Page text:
This graphic depicts how likely you are to trigger avalanches or encounter natural avalanches while traveling on avalanche prone slopes. Unlikely means that few avalanches could be triggered in avalanche terrain and natural avalanches are not expected. The chance of triggering or observing avalanches increases as we move up the scale. Certain means that humans will be able to trigger avalanches on many slopes, and natural avalanches should be expected.

Size of Avalanches
This graphic depicts the potential size and destructive force of expected avalanches. Small avalanches are not large enough to bury humans and are relatively harmless unless they carry people over cliffs or through trees or rocks. Moving up the scale, avalanches become large enough to bury, injure, or kill people, large enough to bury or destroy vehicles and break a few trees, and large enough to destroy railway cars, buildings, or a substantial amount of forest. Historic avalanches are massive events capable of destroying villages and gouging or altering the landscape.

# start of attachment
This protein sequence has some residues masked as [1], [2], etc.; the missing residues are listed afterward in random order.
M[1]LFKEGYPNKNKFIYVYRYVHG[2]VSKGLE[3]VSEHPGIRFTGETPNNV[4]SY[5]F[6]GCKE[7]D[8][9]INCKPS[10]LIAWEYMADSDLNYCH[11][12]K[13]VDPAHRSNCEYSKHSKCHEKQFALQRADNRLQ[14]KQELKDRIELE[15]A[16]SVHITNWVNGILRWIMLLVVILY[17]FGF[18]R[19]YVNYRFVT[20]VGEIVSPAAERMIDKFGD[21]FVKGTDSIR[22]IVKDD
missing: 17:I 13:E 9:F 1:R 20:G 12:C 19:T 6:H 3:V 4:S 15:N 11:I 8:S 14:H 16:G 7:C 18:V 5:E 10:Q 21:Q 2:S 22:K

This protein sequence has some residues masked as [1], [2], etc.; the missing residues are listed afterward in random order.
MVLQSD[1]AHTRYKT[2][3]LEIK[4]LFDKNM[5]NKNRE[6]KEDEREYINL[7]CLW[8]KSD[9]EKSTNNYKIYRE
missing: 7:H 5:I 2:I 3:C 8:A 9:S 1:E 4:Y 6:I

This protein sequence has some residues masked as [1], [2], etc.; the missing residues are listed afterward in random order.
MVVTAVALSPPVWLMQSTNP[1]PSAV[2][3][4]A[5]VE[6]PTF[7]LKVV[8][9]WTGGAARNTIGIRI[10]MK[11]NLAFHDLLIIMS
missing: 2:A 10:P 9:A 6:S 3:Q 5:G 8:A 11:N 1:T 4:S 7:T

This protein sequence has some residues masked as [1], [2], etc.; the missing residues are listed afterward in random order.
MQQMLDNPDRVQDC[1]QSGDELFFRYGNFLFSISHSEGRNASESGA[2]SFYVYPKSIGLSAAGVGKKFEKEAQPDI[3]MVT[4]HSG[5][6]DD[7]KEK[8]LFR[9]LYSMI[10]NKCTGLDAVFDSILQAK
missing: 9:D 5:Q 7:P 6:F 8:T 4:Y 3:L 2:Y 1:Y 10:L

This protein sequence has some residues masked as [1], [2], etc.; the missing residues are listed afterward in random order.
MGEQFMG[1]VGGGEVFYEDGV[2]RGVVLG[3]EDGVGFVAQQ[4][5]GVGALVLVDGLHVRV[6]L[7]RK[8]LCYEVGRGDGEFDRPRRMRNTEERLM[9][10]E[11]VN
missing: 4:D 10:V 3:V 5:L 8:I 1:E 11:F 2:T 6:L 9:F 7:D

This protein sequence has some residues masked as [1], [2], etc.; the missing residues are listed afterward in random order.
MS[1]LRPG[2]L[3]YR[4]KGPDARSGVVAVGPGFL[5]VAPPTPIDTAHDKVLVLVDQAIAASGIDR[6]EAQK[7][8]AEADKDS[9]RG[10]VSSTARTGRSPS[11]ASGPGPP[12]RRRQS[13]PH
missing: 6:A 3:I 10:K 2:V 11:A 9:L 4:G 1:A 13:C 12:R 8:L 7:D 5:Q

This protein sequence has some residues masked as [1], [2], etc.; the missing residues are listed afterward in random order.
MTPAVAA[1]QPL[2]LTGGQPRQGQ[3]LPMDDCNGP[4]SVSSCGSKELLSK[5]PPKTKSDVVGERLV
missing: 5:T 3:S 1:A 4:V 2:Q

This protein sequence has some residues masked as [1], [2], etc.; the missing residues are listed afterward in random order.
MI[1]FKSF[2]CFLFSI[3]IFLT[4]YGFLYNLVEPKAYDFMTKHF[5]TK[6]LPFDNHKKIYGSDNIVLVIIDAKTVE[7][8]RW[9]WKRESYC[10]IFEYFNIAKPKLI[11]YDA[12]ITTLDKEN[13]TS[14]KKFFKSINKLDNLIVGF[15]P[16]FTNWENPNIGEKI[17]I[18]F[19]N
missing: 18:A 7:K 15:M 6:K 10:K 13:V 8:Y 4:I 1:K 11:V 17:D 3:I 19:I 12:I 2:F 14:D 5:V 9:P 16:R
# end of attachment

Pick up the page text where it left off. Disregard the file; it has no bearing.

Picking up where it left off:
More info at Avalanche.org

Heavy snowfall overnight and continued snowfall today could bring storm slab depth to 30″+ inches. This is a rapid load and red flag on the snowpack. While we lack weak layers and expect bonding to be good over the long term, we expect natural avalanches to be possible and human triggering likely in the short term. Most avalanches occur within 24 -48 hours of a storm, and this storm will continue to deliver through today.